In part 1 of this article looked at how the low-volatility ETFs have performed in the market downdraft. In this part, we will examine the differences among them.
Results May Vary
There are important, albeit nuanced, differences in the way low-volatility strategies are constructed. The disparity in USMV and SPLV's recent performances is a testament to that. Exhibit 2 provides further evidence. It shows the absolute value of the spread in the monthly performance of the best- and worst-performing funds among the eight U.S. large-cap low-volatility ETFs over the three years through March.
The Case of USMV Versus SPLV
In the case of USMV and SPLV, these differences point back to the funds' overarching approach to portfolio construction. USMV attempts to build the least-volatile portfolio of stocks it can, choosing from the MSCI USA Index. SPLV's portfolio is made up of the 100 least-volatile stocks from the S&P 500. There's a distinction between combining stocks to form the least-volatile portfolio versus building a portfolio of the least-volatile stocks. At first blush, it may seem trite, but the complexion of these funds' portfolios is markedly different.
Exhibits 3 and 4 show the evolution of the funds' GICS sector exposures. The comparison illustrates the differences in their approaches. USMV's sector exposures are relatively stable. This is because its index tethers its sector weightings to those of its parent index. They can't stray more than 5% in either direction from this reference point. SPLV has no such restrictions in place, which can lead to large and persistent sector bets.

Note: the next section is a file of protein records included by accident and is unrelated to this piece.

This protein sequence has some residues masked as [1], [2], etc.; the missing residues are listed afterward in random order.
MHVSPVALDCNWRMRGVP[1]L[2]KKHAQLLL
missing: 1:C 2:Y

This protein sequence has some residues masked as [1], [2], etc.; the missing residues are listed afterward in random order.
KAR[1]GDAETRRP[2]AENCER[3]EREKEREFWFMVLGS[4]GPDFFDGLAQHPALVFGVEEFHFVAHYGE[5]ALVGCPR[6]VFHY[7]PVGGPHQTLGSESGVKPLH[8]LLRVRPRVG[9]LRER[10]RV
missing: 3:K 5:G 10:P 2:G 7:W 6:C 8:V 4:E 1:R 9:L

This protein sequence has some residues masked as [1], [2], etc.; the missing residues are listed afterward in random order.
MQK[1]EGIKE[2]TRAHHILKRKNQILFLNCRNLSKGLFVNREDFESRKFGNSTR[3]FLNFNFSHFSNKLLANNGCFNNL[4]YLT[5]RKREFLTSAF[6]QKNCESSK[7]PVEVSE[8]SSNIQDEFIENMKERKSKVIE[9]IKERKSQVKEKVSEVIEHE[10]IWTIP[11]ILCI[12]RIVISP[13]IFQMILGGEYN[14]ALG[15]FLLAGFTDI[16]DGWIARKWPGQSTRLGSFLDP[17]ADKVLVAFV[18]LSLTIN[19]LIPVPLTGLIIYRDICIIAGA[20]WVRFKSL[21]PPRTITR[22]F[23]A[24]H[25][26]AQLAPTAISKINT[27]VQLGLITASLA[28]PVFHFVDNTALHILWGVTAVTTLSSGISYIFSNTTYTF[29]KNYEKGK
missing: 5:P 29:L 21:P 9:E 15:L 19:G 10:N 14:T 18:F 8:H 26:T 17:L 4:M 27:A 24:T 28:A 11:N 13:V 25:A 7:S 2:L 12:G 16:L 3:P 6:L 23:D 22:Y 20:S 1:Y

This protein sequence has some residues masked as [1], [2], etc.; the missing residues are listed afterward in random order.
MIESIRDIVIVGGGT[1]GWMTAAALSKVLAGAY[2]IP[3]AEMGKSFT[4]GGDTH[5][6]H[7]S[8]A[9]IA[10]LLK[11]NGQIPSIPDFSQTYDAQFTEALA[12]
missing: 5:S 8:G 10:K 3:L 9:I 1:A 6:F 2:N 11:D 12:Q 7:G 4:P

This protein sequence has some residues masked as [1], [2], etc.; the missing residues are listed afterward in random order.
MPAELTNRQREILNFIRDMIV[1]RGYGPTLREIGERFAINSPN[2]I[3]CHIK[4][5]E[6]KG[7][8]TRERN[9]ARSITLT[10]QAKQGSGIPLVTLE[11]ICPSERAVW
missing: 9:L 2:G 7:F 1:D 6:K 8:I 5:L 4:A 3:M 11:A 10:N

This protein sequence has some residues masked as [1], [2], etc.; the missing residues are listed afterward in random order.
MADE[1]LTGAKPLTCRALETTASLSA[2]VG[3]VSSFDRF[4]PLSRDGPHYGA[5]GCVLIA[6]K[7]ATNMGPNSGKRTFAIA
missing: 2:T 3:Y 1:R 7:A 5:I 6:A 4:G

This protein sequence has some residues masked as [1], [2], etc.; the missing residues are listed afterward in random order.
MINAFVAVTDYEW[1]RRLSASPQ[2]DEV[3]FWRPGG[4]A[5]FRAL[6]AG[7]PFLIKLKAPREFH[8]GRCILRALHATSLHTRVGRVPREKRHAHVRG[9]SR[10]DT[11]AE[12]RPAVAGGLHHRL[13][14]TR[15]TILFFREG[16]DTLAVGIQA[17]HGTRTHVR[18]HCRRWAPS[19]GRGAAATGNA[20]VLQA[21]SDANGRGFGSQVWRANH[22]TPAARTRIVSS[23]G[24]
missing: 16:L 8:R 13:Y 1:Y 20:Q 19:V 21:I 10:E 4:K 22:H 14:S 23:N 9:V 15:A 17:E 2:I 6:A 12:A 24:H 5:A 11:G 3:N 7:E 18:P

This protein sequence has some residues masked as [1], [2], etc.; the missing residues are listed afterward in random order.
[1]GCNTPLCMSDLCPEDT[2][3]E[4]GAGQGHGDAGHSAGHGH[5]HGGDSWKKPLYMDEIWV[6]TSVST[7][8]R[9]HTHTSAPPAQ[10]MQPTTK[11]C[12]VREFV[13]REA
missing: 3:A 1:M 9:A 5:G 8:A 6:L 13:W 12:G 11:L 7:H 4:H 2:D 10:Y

At the height of the market in mid-February, utilities and real estate stocks made up nearly 47% of SPLV's portfolio. At that time, stocks from those same two sectors represented just 17% of USMV's portfolio. SPLV's exposures in these sectors explained just over half of its relative underperformance versus USMV from the mid-February peak to the late-March trough.
Methodological differences between these seemingly similar funds are important to understand, as they can lead to material differences in their long-term risk and return profiles.
Low volatility does not mean no volatility, just less. Low-volatility stock funds are still stock funds. They are designed to be less volatile than their selection universes, and there's no question that they have delivered based on that criterion. But it can be dangerous to equate "less" volatility with "low" volatility. The former is a more apt description, and one that would better calibrate investors' expectations. The latter better describes assets that would better diversify equity risk, like high-quality bonds.
The most promising feature of these funds is that they could--in theory--help investors stay in the market during trying times, dulling the pain they experience each time they check the value of their portfolio. But I'm deeply skeptical that they can serve that function. I don't think most investors take comfort in losing relatively less when the market hits an air pocket.
Investors need to understand that while these funds may have a place in their risk-management tool kit, they are specialized implements. Less-volatile equity portfolios may have a place, but they rank well below setting aside a rainy-day fund, having an appropriate asset allocation, and going for a walk outside the next time you're tempted to tinker with your portfolio.